See Said E. Dawlabani, MemeEnomics: The Next-generation Economic system.

Finally, what we describe within political environments thus "TransPartisan" we translate into MeshWork Solutions within other domains. The very first Meshworks was used with Dr. Ken Salyer, of the World Craniofacial Foundation and Medical City in Dallas. You recall he was the lead surgeon who separated the conjoined at the head Egyptian Twins, an amazing and highly complex and difficult undertaking. He had to "mesh" Arab-Egyptian and American-Texas cultures, and bring together surgeons and other medical personnel from both Medical City and Dallas Children's Medical from across town. As you everything in Dallas in the JR Ewing World is competitive.

I was with the team when Southwest Airlines flew us free of charge -- the boys, their parents, and Salyer 's group-- tao Houston to meet the then president of Egypt. The Middle Eastern media was fascinated with the story. Everybody was working pro bono. Here were Christian, Jewish, probably Atheist Texans providing this life-given therapy to two little poor Muslim boys living miles from Cairo.. I will let his new book A Life that Matters share with you the dramatic story. I tried to get the White House to give him a Medal of Freedom because of the thousands of kids, especially, those with serious craniofacial problems.

The Salyer team, including his wife Luci who prepared the boys using advanced massage therapy, have made possible a normal life for so many. Maybe President Obama will respond. Dr. Salyer has played a major role in the development of the entire body of knowledge around this discipline. He deserves major credit since his team works in behalf of humanity itself. While many of us talk about human transformations, he creates them. At 03:51 PM 3/12/2014, Will Friedman wrote:

Interesting post, Michael. I'm going to quibble with it a bit--see what you think.

I can understand why one would surmise that the sort of "political ignorance" that has been documented in various studies (and they're such easy surveys to design and such fun to analyze) means that deliberative democracy is impractical and impossible. I happen to think it's wrong-headed, but there's certainly a logic to the conclusion.

I don't deny the results of those studies. Rather, I suggest that a more participatory and deliberative democracy does not require citizens to become experts on a wide variety of issues. Rather, it requires a productive integration of the kind of deliberating that experts can do and are good at (highly informed and deeply analytic with respect to the technical dimensions of problems) and the kind of deliberating that citizens are quite capable of, especially if provided some minimally supportive conditions (wrestling with values questions, deciding upon the desirability and acceptability of the practical consequences of different policies, providing the kind of non-expert knowledge that people close to a problem often possess...). Moreover, it is probably also useful to recognize that many citizens can develop significant expertise in one or two public issues (as in the notion of issue publics) and somewhat straddle these two worlds, creating some connective tissue.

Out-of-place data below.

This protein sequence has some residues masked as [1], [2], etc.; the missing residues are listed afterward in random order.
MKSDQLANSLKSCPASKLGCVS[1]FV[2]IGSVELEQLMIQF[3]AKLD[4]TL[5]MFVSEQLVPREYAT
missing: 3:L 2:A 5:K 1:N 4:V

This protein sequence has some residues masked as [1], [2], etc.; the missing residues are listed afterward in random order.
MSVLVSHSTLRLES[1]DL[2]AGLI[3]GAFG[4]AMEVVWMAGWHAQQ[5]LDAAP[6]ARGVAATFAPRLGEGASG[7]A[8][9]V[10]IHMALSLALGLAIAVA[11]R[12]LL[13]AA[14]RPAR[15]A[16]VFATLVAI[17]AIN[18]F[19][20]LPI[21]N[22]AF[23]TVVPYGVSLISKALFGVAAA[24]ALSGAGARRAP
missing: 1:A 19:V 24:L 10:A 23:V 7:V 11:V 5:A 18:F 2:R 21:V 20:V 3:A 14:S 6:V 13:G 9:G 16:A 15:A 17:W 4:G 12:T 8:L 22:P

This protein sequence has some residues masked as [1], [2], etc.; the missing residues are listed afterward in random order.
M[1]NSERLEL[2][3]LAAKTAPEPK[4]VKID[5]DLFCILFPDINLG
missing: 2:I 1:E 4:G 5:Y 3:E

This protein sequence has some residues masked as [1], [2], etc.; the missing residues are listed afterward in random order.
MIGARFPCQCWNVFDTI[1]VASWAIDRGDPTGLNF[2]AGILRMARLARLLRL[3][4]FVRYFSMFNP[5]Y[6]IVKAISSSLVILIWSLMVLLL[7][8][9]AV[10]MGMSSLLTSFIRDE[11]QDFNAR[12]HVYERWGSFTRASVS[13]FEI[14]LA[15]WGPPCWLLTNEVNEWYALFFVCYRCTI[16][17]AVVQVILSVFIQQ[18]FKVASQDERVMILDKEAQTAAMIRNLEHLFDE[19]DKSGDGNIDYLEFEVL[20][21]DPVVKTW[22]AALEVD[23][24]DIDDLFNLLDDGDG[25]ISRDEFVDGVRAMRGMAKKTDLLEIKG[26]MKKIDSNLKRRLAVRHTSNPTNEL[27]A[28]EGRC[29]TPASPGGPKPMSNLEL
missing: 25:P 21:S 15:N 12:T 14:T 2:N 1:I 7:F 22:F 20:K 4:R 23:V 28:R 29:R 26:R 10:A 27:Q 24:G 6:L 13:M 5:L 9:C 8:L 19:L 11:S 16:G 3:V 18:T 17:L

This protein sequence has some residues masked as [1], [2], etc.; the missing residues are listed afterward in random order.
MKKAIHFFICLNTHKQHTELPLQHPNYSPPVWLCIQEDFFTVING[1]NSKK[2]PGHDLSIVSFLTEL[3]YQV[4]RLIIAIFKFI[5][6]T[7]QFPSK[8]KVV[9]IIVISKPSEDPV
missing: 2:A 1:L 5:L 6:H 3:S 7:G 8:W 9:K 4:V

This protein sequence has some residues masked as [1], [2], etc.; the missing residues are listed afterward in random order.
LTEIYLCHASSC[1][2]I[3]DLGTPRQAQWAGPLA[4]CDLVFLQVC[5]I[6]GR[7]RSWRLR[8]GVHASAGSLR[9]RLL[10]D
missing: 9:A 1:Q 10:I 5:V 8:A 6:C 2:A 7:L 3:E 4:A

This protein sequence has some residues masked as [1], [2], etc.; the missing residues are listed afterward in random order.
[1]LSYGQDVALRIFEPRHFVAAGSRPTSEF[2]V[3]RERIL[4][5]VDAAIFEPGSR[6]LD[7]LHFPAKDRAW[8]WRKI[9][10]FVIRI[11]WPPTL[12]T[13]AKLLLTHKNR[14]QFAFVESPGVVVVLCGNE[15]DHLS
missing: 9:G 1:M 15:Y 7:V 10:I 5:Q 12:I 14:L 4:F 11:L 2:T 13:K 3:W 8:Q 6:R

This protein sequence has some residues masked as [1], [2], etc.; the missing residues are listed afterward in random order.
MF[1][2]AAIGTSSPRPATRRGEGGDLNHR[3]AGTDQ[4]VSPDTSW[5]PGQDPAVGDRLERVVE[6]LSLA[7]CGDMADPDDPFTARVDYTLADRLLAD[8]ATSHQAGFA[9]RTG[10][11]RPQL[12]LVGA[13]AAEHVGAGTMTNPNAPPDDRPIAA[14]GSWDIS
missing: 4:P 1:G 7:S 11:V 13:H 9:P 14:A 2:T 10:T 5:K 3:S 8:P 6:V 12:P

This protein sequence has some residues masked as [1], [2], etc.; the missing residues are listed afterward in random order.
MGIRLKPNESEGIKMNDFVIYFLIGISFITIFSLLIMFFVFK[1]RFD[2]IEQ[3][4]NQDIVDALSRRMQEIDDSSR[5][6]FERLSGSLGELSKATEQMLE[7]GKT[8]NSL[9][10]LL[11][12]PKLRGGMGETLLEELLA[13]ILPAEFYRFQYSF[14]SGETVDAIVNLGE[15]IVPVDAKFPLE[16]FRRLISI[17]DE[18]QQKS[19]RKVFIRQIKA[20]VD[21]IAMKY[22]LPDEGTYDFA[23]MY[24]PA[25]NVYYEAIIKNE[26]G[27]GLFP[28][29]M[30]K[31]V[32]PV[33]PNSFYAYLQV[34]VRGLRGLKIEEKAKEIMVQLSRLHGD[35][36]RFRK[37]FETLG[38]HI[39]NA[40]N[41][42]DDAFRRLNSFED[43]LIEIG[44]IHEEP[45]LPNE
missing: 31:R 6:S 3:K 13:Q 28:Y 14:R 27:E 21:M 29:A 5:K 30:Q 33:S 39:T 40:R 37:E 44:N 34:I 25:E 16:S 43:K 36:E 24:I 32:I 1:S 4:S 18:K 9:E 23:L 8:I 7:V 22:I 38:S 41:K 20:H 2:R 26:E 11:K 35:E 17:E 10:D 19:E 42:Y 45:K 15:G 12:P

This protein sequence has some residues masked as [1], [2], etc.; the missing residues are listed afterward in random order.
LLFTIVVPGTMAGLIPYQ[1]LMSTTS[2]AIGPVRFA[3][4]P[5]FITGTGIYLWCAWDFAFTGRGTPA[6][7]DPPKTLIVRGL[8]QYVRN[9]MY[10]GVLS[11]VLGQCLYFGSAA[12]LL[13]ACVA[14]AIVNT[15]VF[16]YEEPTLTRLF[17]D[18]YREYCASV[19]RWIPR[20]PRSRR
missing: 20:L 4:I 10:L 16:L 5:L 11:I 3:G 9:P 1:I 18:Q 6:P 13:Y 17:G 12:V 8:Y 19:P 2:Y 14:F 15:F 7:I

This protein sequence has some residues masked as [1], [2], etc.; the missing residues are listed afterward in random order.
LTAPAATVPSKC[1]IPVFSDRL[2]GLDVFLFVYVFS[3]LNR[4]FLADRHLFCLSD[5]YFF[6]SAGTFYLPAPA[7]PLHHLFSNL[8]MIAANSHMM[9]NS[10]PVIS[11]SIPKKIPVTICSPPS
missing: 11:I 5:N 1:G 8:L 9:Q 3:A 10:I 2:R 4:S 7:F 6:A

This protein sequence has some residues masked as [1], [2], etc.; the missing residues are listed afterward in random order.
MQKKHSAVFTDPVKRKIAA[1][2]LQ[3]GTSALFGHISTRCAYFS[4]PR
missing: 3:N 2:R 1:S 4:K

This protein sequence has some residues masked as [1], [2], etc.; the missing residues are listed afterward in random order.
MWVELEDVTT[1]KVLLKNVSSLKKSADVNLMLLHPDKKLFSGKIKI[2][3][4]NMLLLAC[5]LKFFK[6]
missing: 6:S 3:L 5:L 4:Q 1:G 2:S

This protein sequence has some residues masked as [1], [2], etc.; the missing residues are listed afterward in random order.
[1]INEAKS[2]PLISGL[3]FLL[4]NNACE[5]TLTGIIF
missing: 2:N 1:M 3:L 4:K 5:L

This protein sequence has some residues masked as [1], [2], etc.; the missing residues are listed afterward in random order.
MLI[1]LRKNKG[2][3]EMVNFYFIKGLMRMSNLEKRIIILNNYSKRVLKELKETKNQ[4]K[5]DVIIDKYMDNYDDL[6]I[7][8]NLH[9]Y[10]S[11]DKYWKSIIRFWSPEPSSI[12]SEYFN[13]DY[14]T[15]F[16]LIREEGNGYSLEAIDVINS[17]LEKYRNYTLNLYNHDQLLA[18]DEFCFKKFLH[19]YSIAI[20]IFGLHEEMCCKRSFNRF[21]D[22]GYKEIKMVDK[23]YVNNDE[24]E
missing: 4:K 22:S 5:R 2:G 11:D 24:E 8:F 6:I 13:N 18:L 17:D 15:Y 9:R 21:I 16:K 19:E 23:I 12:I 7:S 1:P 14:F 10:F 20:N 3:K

Admittedly, these observations, even if they hold up to scrutiny, are far from a neat answer as to how to promote deliberative democracy, but they do suggest that political ignorance is not necessarily the show-stopper that it is sometimes thought to be. On this score, let me add that it's one thing to ask whether or not citizen capacity can support a full and formal "deliberative democracy;" and another to ask whether or not we can make our democracy significantly more deliberative than it currently is, and if so, if that will have desirable consequences. I submit that the latter is the better formulation in that it sets one up for potentially ameliorative action with respect to the purpose of this gathering: The possibility of escaping mindless polarization and partisan excess so that real problems can be better solved.

Will Friedman Public Agenda

On Tue, Mar 11, 2014 at 8:41 PM, Michael Strong wrote:


There is a substantial academic literature on the phenomenon of political ignorance, going back many decades with results from many nations. One of the findings is that most citizens in most nations are largely ignorant most of the time. Here is a Salon article summarizing,

Critical Review, the journal mentioned in the article, has been one of the leading venues for the publication of research on political ignorance. They have published dozens of articles on various dimensions of this issue in the past two decades. Because the phenomenon has been remained steady despite immense increases in the education levels of the citizenry in the U.S. and elsewhere, and is common around the world, most scholars are skeptical that anything can be done to change the fact that most people, most of the time, don't care enough about politics to be well informed.

I'm convinced by this literature, summarized here by Ilya Somin, that the entire idea of "deliberative democracy" is a fantasy in large communities,

regardless of what we were taught in civics class.

How large is "large"? The "Dunbar number," the groups in which we evolved, were around 150 people. Somin seems to think that a jurisdiction of 10,000 might function, which is about the size of Athenian democracy or the Vermont town meetings romanticized by many of the civically-minded.